Still have questions? Feel free to reach out to learn more about this component of the program and the foundation’s cultural leadership programs in Jerusalem and the Negev.

The Jack, Joseph and Morton Mandel Foundation does not have any policies or parameters in place that limit the social or political issues fellows can address through their work.

Fellows will receive a stipend of $20,000 per year of the fellowship, which will be paid in semi-annual installments over the course of the two years. The stipend will be made as a direct payment to each fellow and the Jack, Joseph, and Morton Mandel Foundation will issue a Form 1099 to report the stipend to fellows and the IRS. The Foundation cannot provide tax advice, so please consult with your tax advisor on questions regarding the taxation of the stipend. Fellows will use the stipend to support their time in the fellowship’s educational program and independent work on a creative project. For fellows who are working full-time in cultural, media, or other non-profit institutions, the stipend may be used to scale back hours to invest time in the program and a project.

Currently, we are not accepting applications from teams or groups of collaborators. Collaborators may submit individual applications; however, their proposed projects or areas of inquiry should be distinct. We would love to learn about the artistic teams, collectives or groups of which you are a part. Please include this information in your application, where relevant.

In addition to the stipend, the Jack, Joseph and Morton Mandel Foundation will cover travel and program expenses, except for ground transportation and meals during travel. 

Fellows who are nursing are offered Milk Stork to help them ship home their pumped milk home. This applies to seminars in the United States and Israel. Fellows will be given a private space to pump when needed. Fellows who have a newborn under 1 year old may bring their baby with them to the seminar regardless of location. Fellows are encouraged to bring a family member or other caregiver to take care of the newborn during the seminar. MINL will cover the cost of the flight to bring the caregiver, and the caregiver and infant will be invited to meals when no programming occurs.  If a fellow does not have a caregiver to bring to the seminar and must bring their baby, the fellow should find local childcare where the seminar takes place and is fully responsible for managing the childcare provider. MINL will reimburse the fellow up to $200 for each day of the seminar for the cost of childcare.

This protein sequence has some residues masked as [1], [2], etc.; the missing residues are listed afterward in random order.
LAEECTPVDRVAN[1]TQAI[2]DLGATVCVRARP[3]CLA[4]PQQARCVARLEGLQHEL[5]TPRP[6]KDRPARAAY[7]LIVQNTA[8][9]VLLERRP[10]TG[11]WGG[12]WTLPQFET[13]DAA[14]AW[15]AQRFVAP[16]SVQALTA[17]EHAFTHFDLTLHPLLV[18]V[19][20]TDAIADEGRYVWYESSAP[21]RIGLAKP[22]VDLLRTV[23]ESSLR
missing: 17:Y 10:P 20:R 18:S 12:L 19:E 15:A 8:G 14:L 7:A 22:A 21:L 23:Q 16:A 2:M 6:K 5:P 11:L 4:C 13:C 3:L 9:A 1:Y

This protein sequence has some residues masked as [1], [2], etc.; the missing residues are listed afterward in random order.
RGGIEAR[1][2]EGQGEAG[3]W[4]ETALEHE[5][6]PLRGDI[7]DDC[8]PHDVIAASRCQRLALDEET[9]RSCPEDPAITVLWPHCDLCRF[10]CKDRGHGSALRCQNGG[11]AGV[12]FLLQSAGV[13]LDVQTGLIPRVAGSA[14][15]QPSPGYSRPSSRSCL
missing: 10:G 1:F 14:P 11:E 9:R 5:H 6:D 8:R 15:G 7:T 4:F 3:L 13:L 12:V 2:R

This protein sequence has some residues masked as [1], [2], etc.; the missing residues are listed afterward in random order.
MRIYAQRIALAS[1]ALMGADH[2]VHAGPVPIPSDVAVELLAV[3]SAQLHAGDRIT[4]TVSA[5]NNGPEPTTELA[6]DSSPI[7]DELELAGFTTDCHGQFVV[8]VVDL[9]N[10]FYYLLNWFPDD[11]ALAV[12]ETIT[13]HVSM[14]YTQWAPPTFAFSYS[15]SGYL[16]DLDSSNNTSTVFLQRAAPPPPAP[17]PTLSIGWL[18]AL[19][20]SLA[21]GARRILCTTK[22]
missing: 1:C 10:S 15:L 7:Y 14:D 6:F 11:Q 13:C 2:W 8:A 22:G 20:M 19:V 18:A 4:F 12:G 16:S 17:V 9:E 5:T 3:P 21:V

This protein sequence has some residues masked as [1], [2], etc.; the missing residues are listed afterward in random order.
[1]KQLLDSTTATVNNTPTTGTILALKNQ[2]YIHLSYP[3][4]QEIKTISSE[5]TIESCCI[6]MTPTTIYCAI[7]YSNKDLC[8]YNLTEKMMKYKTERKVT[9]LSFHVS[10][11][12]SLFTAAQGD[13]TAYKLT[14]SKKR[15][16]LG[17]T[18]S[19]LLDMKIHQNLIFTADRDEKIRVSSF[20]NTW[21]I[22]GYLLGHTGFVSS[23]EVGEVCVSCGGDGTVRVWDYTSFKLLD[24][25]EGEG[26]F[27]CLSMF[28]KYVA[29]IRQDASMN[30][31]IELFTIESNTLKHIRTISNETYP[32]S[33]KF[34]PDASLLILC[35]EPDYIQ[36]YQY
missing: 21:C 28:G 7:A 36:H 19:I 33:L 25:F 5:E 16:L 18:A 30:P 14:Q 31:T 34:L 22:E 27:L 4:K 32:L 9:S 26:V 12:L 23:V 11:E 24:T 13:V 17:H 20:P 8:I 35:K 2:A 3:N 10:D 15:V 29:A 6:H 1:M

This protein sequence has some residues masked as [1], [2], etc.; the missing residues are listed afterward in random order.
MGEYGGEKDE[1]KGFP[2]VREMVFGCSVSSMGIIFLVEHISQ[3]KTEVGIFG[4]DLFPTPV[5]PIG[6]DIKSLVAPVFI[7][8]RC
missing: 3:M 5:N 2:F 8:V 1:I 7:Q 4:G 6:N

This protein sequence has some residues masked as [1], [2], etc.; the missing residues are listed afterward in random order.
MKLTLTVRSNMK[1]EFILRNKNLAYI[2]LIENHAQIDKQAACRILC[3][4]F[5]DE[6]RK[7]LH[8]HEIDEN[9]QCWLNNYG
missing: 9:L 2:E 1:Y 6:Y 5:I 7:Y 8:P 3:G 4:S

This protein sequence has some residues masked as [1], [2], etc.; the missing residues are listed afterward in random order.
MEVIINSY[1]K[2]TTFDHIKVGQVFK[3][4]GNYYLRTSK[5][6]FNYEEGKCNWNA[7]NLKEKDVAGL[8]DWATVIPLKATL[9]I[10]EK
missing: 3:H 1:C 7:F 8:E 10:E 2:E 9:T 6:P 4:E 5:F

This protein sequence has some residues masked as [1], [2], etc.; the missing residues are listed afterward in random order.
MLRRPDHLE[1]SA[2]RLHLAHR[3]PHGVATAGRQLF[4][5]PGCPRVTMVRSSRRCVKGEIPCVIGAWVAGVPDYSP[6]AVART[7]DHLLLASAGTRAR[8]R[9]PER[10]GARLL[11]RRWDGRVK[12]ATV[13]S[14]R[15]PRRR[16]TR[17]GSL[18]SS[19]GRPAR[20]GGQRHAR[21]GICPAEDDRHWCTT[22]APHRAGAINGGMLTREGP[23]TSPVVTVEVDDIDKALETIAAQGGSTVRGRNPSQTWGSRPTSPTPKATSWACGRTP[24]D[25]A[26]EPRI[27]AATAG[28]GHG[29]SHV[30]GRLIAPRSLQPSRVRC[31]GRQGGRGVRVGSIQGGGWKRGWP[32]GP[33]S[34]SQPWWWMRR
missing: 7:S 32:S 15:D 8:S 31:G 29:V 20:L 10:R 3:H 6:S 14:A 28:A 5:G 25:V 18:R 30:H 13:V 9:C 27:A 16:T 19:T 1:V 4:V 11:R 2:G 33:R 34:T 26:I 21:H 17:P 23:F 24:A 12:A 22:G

For finalists who are traveling to Boston for admissions interviews, Milk Stork is offered to ship pumped milk home. Finalists will be given a private space to pump when needed. If a finalist needs to bring an infant with them, the finalist will be responsible for ensuring childcare during their interview day.

Finalists who are unable to travel due to pregnancy or care of an infant will be offered the option of participating virtually.